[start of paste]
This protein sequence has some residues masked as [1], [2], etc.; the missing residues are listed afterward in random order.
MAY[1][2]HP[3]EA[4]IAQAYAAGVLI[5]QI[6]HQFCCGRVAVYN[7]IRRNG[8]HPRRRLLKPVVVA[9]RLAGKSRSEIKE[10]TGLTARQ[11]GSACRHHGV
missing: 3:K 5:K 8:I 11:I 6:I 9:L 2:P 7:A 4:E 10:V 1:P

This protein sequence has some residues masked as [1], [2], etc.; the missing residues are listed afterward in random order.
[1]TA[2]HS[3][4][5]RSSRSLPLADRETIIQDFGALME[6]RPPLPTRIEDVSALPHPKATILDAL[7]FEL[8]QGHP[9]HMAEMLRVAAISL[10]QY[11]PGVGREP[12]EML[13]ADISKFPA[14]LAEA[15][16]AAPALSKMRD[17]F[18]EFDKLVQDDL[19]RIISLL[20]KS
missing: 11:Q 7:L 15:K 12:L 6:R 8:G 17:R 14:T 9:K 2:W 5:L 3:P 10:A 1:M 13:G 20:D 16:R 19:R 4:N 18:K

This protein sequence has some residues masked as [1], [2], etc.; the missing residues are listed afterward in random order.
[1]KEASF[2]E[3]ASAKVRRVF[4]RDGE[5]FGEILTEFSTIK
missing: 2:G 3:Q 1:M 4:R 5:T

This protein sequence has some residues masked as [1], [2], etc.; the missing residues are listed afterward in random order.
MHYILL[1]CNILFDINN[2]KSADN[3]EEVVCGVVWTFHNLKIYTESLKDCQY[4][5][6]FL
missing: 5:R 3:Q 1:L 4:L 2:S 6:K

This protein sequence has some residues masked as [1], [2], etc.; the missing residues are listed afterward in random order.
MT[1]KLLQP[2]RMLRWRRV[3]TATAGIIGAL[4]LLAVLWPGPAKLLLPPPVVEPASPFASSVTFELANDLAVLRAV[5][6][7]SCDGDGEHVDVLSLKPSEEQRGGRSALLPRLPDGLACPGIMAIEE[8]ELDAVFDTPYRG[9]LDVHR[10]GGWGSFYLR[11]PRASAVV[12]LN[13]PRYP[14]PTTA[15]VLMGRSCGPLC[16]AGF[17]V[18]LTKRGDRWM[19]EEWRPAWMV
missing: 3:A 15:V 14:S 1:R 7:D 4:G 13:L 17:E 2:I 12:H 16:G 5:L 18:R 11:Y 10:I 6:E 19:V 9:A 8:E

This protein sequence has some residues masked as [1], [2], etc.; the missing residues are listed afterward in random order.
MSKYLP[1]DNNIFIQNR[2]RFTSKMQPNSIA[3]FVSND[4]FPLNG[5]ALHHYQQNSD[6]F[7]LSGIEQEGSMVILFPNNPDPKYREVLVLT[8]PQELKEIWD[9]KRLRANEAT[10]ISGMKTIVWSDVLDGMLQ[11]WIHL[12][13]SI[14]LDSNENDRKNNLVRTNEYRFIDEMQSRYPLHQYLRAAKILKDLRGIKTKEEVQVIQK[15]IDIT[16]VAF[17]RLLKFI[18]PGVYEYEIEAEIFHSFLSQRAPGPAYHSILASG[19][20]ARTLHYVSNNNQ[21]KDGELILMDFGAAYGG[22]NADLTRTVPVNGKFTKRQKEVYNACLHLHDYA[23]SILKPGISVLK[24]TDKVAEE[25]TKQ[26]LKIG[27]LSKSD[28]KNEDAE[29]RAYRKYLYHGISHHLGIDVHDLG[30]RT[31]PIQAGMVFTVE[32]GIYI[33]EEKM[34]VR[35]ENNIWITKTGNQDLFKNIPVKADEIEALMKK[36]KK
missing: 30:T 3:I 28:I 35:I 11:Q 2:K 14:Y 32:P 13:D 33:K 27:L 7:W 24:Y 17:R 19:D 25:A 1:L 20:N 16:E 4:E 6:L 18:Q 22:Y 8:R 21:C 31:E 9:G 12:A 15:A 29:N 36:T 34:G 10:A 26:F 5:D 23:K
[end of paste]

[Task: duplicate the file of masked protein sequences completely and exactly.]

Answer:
This protein sequence has some residues masked as [1], [2], etc.; the missing residues are listed afterward in random order.
MAY[1][2]HP[3]EA[4]IAQAYAAGVLI[5]QI[6]HQFCCGRVAVYN[7]IRRNG[8]HPRRRLLKPVVVA[9]RLAGKSRSEIKE[10]TGLTARQ[11]GSACRHHGV
missing: 3:K 5:K 8:I 11:I 6:I 9:L 2:P 7:A 4:E 10:V 1:P

This protein sequence has some residues masked as [1], [2], etc.; the missing residues are listed afterward in random order.
[1]TA[2]HS[3][4][5]RSSRSLPLADRETIIQDFGALME[6]RPPLPTRIEDVSALPHPKATILDAL[7]FEL[8]QGHP[9]HMAEMLRVAAISL[10]QY[11]PGVGREP[12]EML[13]ADISKFPA[14]LAEA[15][16]AAPALSKMRD[17]F[18]EFDKLVQDDL[19]RIISLL[20]KS
missing: 11:Q 7:L 15:K 12:L 6:R 8:G 17:R 14:T 9:K 2:W 5:L 3:P 10:A 1:M 13:G 20:D 16:R 19:R 4:N 18:K

This protein sequence has some residues masked as [1], [2], etc.; the missing residues are listed afterward in random order.
[1]KEASF[2]E[3]ASAKVRRVF[4]RDGE[5]FGEILTEFSTIK
missing: 2:G 3:Q 1:M 4:R 5:T

This protein sequence has some residues masked as [1], [2], etc.; the missing residues are listed afterward in random order.
MHYILL[1]CNILFDINN[2]KSADN[3]EEVVCGVVWTFHNLKIYTESLKDCQY[4][5][6]FL
missing: 5:R 3:Q 1:L 4:L 2:S 6:K

This protein sequence has some residues masked as [1], [2], etc.; the missing residues are listed afterward in random order.
MT[1]KLLQP[2]RMLRWRRV[3]TATAGIIGAL[4]LLAVLWPGPAKLLLPPPVVEPASPFASSVTFELANDLAVLRAV[5][6][7]SCDGDGEHVDVLSLKPSEEQRGGRSALLPRLPDGLACPGIMAIEE[8]ELDAVFDTPYRG[9]LDVHR[10]GGWGSFYLR[11]PRASAVV[12]LN[13]PRYP[14]PTTA[15]VLMGRSCGPLC[16]AGF[17]V[18]LTKRGDRWM[19]EEWRPAWMV
missing: 3:A 15:V 14:S 1:R 7:D 4:G 13:L 17:E 2:I 12:H 16:G 5:L 18:R 11:Y 10:I 6:E 19:V 9:A 8:E

This protein sequence has some residues masked as [1], [2], etc.; the missing residues are listed afterward in random order.
MSKYLP[1]DNNIFIQNR[2]RFTSKMQPNSIA[3]FVSND[4]FPLNG[5]ALHHYQQNSD[6]F[7]LSGIEQEGSMVILFPNNPDPKYREVLVLT[8]PQELKEIWD[9]KRLRANEAT[10]ISGMKTIVWSDVLDGMLQ[11]WIHL[12][13]SI[14]LDSNENDRKNNLVRTNEYRFIDEMQSRYPLHQYLRAAKILKDLRGIKTKEEVQVIQK[15]IDIT[16]VAF[17]RLLKFI[18]PGVYEYEIEAEIFHSFLSQRAPGPAYHSILASG[19][20]ARTLHYVSNNNQ[21]KDGELILMDFGAAYGG[22]NADLTRTVPVNGKFTKRQKEVYNACLHLHDYA[23]SILKPGISVLK[24]TDKVAEE[25]TKQ[26]LKIG[27]LSKSD[28]KNEDAE[29]RAYRKYLYHGISHHLGIDVHDLG[30]RT[31]PIQAGMVFTVE[32]GIYI[33]EEKM[34]VR[35]ENNIWITKTGNQDLFKNIPVKADEIEALMKK[36]KK
missing: 30:T 3:I 28:I 35:I 11:Q 2:K 14:Y 32:P 13:D 33:K 27:L 7:W 24:Y 17:R 19:D 25:A 1:L 20:N 16:E 4:E 6:L 18:Q 22:Y 8:R 21:C 31:E 9:G 12:A 15:A 29:N 36:T 34:G 10:A 26:F 5:D 23:K